In recent years, we have seen this bias at work in accounts of how marriage equality for LGBTQ couples was won. Many political commentators see the victory as a primarily the product of Supreme Court jurisprudence and as the result of dedicated lawyers pushing the issue through the courts. However, this view is incomplete at best.
Certainly, legal advocates did critical work. But to tell only their story is to miss the wider picture of social change—and to distort the process by which important legal and political victories are achieved. Take it from one of the lawyers who fought for decades to secure that win: Evan Wolfson.
In , Wolfson was a young lawyer working in Hawaii who was asked to join a landmark case on marriage discrimination. Being in a progressive state like Hawaii, he thought they had a shot at winning marriage equality, and, in fact, they did. In , the Hawaiian Supreme Court made a historic ruling that legalized unions between same-sex couples. Just two years later, however, what seemed like a victory turned into defeat when voters overturned the ruling. Wolfson was devastated. But this early loss provided a strategic lesson that would later steer the movement toward national victory.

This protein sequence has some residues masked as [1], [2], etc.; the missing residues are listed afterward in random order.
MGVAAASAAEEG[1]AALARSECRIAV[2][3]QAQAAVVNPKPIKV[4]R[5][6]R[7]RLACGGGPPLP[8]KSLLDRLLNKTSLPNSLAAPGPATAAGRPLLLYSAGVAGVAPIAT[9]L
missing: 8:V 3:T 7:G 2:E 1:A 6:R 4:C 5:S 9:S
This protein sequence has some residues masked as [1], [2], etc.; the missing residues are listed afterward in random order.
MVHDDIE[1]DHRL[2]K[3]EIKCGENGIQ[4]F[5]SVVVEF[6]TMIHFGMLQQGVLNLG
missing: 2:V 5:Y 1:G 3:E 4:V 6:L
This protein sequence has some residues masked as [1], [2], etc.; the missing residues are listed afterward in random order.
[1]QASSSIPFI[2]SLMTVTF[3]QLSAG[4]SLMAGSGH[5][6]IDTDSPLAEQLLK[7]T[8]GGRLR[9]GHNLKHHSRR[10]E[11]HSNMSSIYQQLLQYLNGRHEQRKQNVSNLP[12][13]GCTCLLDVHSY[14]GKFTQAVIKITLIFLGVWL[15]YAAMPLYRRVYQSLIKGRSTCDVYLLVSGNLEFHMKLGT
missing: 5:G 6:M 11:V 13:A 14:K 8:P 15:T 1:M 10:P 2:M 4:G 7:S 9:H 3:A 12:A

The setback at the polls in Hawaii made him come to a profound realization: that court victories alone were simply not enough. We needed to be able to mount a sustained affirmative campaign to drive a strategy all the way to completion through ups and downs.
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In the s, Wolfson continued pushing forward legal cases in pivotal states such as Massachusetts. But now, he did not limit his work to the courtroom. Instead, he insisted that the movement supplement legal challenges with organizing campaigns to engage the public. Campaigns that Wolfson supported set out to tackle public sentiment state by state.